It is easy to believe that with their fertile imaginations, and the large amount of time they spend sleeping, that children dream a lot. In fact, studies show that we start dreaming as early as 4 weeks of gestation (Electroencephalography and Clinical Neurophysiology, 1975; 38:175) and REM sleep waves have been found at as early as 28 weeks of gestation, and REM sleep waves accompanied by the eye movements of dreams by 30 weeks of gestation (Principles and Practice of Sleep Medicine in the Child, WB Saunders, 1995). We all begin our dreaming life before we are even born!
We dream more in the first 2 weeks of life than at any other time. The visual part of the brain is more active during newborn REM sleep than during adult sleep, which may indicate more visual dreams.
Infants 3 to 5 months old dream much more than infants 6 to 12 months old do. 18-month-olds dream almost twice as much as 3-year-olds do. By age 3, the amount of time spent dreaming per night is in the same range as that of young adults. As the wheel of time turns throughout life, each year we dream a little less (Science, 1966; 152:604).*
While we can’t know what a baby dreams of, we can learn much from the dreams of children. Children will usually remember their dreams and describe them vividly. Parents and carers would do well to pay attention to these fantastic tales of night-time adventures from children who are old enough to talk about them, for many reasons:
1. Sharing a dream is a trust building exercise that helps to form bonds intimacy of between the teller and the listener, and this is especially true for children. By showing that what goes on in their head is important, and not “just” a dream, helps children to understand that other things going on their heads, their personal thoughts and feelings, also have value. This can help when adults want to talk about other areas of the child’s life.
2. Talking about dreams can help develop language and communication skills. Trying to relate the fantastic and extraordinary things that go on in dreams can stretch a child’s vocabulary. As caring adults we can help by gently suggesting new words and helping them to expand upon their ideas. Young children also often struggle to explain a sequence of events or relate a clear narrative, talking about the “story” of dream, and what happened next can be a great practice at the art of telling a tale, and thereby develop communication.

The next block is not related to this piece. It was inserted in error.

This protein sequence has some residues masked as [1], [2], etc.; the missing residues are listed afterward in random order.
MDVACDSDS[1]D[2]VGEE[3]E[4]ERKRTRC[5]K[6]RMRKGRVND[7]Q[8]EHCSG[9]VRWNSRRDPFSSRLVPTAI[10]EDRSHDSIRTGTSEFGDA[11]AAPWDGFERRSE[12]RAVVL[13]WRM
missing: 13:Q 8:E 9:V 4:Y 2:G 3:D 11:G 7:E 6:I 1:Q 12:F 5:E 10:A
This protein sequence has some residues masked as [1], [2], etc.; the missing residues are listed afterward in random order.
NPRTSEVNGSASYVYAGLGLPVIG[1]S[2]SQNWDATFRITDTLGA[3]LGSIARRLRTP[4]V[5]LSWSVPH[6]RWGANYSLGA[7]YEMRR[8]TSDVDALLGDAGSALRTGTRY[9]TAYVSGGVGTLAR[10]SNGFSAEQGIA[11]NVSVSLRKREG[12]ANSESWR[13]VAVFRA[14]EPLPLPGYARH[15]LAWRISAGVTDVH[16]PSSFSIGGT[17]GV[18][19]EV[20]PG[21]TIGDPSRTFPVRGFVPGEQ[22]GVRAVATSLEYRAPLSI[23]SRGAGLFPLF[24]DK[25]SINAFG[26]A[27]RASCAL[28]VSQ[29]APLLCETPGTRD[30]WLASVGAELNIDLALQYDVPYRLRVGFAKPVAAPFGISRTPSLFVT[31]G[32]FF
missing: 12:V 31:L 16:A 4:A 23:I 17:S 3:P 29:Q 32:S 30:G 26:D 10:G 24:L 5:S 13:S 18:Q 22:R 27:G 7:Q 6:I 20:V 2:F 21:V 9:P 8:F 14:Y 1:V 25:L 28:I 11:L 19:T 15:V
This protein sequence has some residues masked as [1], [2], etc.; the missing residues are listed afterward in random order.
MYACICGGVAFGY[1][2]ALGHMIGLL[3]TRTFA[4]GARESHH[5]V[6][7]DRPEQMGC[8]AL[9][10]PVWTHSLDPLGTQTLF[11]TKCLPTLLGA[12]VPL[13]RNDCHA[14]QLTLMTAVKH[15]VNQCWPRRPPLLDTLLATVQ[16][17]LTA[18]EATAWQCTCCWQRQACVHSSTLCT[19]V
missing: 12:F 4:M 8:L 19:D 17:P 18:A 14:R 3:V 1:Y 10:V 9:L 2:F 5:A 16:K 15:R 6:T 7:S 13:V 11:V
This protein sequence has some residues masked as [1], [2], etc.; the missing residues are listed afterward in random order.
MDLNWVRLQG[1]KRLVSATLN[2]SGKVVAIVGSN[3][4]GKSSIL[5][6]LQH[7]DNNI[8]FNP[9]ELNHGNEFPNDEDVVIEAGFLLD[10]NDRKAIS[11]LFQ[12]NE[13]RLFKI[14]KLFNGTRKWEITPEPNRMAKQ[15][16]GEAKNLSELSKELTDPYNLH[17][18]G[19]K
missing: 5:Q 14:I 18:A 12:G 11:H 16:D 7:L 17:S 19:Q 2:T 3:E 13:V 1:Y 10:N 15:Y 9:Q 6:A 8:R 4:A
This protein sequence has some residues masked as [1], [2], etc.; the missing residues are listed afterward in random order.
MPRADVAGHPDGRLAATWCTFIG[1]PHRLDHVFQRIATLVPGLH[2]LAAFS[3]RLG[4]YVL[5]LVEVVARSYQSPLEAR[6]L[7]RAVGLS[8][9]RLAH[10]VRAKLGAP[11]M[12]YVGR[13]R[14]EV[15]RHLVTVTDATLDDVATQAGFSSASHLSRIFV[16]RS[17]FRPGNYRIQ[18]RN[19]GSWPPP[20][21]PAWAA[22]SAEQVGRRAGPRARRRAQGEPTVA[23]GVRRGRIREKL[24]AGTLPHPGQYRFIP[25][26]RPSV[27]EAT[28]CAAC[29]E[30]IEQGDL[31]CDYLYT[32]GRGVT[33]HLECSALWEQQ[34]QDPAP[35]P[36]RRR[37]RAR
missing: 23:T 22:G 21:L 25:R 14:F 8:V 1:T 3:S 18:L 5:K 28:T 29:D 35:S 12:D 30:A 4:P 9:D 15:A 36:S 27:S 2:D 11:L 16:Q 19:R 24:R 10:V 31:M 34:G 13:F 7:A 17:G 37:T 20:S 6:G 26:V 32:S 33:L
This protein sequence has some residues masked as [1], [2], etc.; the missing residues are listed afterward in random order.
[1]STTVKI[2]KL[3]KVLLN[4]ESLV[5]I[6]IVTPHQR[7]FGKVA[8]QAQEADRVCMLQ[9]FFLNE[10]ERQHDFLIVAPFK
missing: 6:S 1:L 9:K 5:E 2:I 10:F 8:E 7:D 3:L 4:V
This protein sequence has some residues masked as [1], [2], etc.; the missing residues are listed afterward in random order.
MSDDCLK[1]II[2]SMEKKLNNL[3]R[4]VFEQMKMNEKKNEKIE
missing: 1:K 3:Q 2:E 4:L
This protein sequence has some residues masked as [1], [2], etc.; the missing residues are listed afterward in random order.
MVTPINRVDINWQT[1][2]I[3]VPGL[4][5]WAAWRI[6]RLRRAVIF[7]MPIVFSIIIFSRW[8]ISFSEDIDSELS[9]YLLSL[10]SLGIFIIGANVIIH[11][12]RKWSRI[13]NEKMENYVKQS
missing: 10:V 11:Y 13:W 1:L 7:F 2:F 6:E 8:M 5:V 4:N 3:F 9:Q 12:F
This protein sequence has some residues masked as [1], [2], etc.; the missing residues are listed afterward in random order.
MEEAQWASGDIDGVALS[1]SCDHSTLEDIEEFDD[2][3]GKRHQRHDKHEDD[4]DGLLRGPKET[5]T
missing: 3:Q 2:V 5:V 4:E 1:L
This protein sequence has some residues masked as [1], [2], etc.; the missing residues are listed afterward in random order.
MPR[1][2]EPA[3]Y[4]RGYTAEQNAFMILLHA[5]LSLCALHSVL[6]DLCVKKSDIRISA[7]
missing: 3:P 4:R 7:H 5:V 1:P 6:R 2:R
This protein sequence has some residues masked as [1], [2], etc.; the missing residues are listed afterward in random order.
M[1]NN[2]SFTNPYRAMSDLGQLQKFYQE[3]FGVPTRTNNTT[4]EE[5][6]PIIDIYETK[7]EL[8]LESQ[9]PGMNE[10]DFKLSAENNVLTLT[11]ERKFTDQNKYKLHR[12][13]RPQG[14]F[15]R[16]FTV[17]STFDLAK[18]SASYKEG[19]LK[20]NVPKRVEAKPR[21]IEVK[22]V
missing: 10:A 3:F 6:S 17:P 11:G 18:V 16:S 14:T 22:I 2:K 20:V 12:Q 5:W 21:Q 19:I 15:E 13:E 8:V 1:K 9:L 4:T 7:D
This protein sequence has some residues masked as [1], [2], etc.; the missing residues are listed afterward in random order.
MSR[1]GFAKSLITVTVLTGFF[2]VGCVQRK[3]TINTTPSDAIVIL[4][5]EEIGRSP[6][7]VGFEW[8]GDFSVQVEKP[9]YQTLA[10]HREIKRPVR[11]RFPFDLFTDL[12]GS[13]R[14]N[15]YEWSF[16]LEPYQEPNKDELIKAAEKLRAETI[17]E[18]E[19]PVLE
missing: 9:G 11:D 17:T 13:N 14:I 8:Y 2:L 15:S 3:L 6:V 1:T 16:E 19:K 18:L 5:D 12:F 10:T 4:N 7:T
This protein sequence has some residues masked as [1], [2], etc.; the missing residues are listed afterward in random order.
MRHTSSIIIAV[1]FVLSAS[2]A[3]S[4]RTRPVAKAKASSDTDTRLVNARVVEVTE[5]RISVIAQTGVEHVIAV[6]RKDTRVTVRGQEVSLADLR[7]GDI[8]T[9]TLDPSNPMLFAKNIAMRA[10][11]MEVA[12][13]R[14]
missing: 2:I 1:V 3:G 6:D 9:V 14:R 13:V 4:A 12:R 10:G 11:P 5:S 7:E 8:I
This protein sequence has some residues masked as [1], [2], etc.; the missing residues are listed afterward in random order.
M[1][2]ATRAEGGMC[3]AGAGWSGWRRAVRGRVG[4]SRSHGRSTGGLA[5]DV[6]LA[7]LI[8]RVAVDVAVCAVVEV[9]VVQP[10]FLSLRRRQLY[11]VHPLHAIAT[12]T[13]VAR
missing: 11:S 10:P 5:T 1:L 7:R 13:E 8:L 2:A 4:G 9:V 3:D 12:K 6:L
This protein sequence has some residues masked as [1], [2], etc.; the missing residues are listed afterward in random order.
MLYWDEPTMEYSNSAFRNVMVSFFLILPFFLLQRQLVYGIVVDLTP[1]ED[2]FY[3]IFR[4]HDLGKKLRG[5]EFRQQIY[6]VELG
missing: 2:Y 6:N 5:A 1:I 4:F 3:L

3. As adults and carers we can learn a lot about what is going on in the mind of a child by the content and emotion of their dreams. While dreams of big monsters and hairy animals are entirely normal and nothing to be alarmed about, talking to a child about disturbing aspects of their dreams can be a useful way to address their fears and worries. Children often over-hear adult conversations, catch snippets of the news or see other media out of context, and this can set their young imaginations firing. When images appear in their dreams, this can be a helpful and gentle way to open up a conversation about wider issues like home life, school and even the world at large. In this way we can potentially address budding worries before they become larger troublesome fears. Often a simple explanation and kind reassurance is all a child needs (no, we will never send you to live under the stairs like Harry Potter, and I think even if our dog could talk he would tell us that he actually likes to eat dog food etc)
4. Talking about dreams and inner life is healthy and good for all of us! But this is especially true for children who can develop their creativity and problem solving skills, explore their imaginations, develop their sense of self knowledge and enhance their inherent sense of self worth.
So next time a child starts to tell you about their incredible fabulous convoluted dream, try to have a little patience and not dismiss their dreams as unimportant, or not grow frustrated as they struggle with words and sentences to describe it. The skills they can gain from sharing their dreams with you can last them for the rest of their lives. And that is a gift worth be patient for, don’t you think?
Image courtesy of [Stuart Miles] / FreeDigitalPhotos.net
Image courtesy of [janoon028] / FreeDigitalPhotos.net